Harrison and others, including former Defense Secretary Robert Gates, say that the one thing Congress and the administration must not do is just send Secretary Panetta a slip of paper with a number on it and order him to reduce his budget by that much. If you try to shrink the military proportionally by giving everyone an equal cut — “salami slicing” — you’ll just end up with a force that has the same responsibilities but not to the ability to fulfill them. Commanders will still ask the Air Force for X patrols over Afghanistan, but it’ll only have Y aircraft, meaning it will have to wear out its fleet quicker to meet its tasking or tell commanders it can’t fly some missions, denying air cover for troops on the ground.
The strategy strategy
The answer, defense-watchers hope, lies in the Mother of All Reviews, now in the works in the Pentagon. If DoD can produce a roadmap that says, for example, we’re willing to decommission the Air Force’s arsenal of land-based missiles; try to get by with 9 aircraft carriers and 8 air wings; abandon our posture based on fighting 2 simultaneous major wars; and take your pick on what else — that will enable America to choose where it lessens its power, rather than weakening itself across the board, Harrison and others believe.
This will also give the defense establishment the opportunity to set down new markers about where to make new investments, and what strategic priorities the U.S. is willing to maintain going forward. So although DoD might want to disestablish some Army units in Europe, it could also increase the number of troops who attack and defend computer networks. It could say, for example, that the U.S. should expand its military presence in the Western Pacific, while shrinking it elsewhere, to deter a geopolitically ambitious China.
Harrison is an optimist. He told reporters Monday and wrote in his brief that he believes standing at the doorstep of Austerity America is an opportunity:
“It can provide both the fiscal and political imperative to jettison programs and activities that are no longer needed — so called “wasting assets” — and focus resources more efficiently on confronting the most likely future threats,” he wrote. “This period of constrained budgets can, if properly managed, result in a truly transformed military that fundamentally looks and operates differently – and more effectively – than today’s force.”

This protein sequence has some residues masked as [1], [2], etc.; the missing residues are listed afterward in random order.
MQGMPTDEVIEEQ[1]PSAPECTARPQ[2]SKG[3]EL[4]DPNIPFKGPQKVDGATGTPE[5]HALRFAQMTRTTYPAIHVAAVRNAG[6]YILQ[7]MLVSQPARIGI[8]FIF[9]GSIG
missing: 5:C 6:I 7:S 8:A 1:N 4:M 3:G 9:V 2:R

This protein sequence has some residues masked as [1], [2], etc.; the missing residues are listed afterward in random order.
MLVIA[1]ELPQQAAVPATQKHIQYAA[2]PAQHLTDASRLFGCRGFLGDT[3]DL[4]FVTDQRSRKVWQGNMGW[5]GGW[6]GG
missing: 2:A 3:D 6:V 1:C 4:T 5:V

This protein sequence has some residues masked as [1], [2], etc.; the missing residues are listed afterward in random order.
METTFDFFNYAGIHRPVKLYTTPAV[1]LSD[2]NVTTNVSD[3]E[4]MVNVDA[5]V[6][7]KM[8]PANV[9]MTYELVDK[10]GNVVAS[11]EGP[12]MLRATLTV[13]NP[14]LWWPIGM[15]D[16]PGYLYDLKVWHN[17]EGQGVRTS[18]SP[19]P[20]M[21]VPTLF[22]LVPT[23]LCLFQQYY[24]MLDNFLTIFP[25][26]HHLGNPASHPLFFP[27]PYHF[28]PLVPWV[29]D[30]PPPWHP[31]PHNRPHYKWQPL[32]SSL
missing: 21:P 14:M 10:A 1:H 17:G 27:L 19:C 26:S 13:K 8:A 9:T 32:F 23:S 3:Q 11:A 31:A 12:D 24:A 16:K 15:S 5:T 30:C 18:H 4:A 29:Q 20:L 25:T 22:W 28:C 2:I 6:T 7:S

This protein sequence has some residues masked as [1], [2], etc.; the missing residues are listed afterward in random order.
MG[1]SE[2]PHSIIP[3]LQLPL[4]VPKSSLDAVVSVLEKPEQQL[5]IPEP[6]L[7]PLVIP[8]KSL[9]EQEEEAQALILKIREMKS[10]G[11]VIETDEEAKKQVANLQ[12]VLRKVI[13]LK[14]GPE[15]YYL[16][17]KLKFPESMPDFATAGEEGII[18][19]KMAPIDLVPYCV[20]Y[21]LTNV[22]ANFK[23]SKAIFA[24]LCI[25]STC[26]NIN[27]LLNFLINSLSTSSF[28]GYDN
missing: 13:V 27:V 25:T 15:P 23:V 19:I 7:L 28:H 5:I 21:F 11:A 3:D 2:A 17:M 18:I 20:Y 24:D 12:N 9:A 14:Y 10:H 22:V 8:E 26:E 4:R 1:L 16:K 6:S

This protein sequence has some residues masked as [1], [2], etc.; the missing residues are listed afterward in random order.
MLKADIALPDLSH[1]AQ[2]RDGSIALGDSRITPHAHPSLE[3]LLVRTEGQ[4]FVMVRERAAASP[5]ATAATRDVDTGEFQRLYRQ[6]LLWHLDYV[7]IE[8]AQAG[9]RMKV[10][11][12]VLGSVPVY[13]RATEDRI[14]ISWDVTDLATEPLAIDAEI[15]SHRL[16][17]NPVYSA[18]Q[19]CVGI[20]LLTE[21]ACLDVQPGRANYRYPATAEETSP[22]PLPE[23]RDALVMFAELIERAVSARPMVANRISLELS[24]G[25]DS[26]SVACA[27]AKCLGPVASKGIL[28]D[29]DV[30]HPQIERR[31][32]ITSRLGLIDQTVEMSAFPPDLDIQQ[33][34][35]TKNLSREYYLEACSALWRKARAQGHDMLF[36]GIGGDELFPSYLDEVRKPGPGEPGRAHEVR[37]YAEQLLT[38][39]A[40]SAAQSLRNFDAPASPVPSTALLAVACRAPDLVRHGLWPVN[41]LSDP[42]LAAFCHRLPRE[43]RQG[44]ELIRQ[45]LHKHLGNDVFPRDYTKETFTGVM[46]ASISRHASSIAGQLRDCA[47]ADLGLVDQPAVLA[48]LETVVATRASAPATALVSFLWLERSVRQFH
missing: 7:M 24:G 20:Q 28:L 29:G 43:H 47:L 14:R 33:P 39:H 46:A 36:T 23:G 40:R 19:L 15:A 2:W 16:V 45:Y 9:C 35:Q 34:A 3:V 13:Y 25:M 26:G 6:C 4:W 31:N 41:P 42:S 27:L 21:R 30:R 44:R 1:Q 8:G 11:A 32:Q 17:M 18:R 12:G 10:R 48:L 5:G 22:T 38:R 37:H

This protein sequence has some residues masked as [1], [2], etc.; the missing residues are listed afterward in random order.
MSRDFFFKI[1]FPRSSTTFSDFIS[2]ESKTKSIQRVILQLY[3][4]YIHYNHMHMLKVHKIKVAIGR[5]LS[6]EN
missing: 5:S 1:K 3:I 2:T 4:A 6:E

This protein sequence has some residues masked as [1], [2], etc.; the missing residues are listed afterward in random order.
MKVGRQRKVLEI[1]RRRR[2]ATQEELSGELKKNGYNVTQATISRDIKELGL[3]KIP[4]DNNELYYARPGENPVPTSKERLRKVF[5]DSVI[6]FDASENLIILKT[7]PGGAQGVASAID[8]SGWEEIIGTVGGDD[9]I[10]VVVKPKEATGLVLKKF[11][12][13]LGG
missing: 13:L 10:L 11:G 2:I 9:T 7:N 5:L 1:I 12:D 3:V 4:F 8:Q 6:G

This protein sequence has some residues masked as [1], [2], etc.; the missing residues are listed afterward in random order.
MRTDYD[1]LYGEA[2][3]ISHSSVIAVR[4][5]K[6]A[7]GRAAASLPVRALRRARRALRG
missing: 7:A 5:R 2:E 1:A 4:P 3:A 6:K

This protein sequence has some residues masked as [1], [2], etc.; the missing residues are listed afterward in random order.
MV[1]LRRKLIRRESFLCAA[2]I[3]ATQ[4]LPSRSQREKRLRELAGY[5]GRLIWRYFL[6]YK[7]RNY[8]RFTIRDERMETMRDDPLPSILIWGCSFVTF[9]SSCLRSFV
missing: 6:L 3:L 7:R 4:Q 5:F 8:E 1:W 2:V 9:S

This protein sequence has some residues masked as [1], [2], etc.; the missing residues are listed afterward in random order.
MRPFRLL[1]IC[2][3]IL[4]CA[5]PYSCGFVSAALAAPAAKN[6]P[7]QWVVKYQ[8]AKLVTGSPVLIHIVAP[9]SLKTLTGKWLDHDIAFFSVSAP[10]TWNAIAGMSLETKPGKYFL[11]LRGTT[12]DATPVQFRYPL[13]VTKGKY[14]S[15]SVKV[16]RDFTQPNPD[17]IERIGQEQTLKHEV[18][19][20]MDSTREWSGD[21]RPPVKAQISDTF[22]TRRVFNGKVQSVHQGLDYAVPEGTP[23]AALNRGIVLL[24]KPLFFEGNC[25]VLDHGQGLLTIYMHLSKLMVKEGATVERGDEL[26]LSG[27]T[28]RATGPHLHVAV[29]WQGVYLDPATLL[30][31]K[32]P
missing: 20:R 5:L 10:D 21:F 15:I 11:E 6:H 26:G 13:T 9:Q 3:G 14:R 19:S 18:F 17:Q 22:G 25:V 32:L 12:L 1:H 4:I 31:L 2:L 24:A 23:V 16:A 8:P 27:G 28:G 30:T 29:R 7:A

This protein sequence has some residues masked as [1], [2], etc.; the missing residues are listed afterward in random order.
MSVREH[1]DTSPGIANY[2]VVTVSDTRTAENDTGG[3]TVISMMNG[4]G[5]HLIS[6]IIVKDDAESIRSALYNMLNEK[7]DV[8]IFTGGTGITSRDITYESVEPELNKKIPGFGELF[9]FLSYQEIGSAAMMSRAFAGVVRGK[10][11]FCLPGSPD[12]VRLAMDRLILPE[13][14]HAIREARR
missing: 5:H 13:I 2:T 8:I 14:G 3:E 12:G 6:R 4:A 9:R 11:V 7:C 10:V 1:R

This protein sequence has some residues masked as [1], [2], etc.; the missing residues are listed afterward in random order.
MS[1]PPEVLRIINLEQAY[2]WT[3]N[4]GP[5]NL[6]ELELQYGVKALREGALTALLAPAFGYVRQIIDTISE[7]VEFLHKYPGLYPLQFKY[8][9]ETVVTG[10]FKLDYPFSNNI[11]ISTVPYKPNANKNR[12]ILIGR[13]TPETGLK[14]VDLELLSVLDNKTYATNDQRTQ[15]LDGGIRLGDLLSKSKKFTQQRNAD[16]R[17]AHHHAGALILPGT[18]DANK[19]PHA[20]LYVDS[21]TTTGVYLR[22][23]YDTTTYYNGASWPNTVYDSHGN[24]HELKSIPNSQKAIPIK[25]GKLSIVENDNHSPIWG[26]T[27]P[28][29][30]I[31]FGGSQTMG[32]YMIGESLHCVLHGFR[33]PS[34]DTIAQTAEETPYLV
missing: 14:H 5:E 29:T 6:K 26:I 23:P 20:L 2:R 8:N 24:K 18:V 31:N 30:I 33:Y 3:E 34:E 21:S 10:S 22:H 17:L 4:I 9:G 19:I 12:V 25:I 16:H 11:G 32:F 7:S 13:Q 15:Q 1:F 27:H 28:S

It’s a terrific idea: Through stringent management and sagacious planning, DoD, Congress and the administration can cut hundreds of billions, avoid a “hollow force” and reshape the military into something equal or greater. Problem is, there are many reasons to be skeptical about this.
The big, ongoing study may not even do its basic job of showing a clear way forward. DoD’s review dependence tactics worked for awhile, but Congress has figured them out and now fights fire with fire. You could see that just last week, in fact, when Rep. Randy Forbes, the Virginia Republican who chairs the House Armed Services readiness subcommittee, renewed his old complaint about the document that is now supposed to be the touchstone for defense planning: the Quadrennial Defense Review.
When it’s in the works, generals and admirals won’t tell you what they had for lunch on a given day because they’d rather wait for the QDR. Once the report comes out, it meshes with that year’s defense budget request like the gears of a Ferrari, but after only a few months, DoD officials begin telling you the assumptions in it are already out of date. (And won’t give you their current ones.)
This drives Forbes and other Hill defense advocates up the wall, so Congress convened an independent panel to review the QDR, which — no surprise — found it doesn’t serve its intended purpose: To outline the threats and strategies that should then govern how DoD buys and plans. Congress’ independent QDR panel has neutralized the power DoD once had to control the discussion, which means that now, no one does. If defense advocates on the Hill don’t like DoD’s mega-review, what’s to stop them from doing one of their own that reaches the conclusions they want?
Let’s say Congress doesn’t try to trump DoD’s big new report with one of its own. Under Gates’ and others’ ideal narrative, DoD submits its mega-review before or alongside its fiscal 13 budget submission, outlining who it thinks should be the winners and losers. For instance, let’s say the review says: “Given that the Navy won’t need to provide aircraft carriers to support air operations in Afghanistan anymore, we plan on reducing the carrier fleet to eight ships, based on the assumption they’ll take X patrols per year. Consequently, we’re requesting money this year to begin decommissioning the extra ships and we plan to draw down our force accordingly.”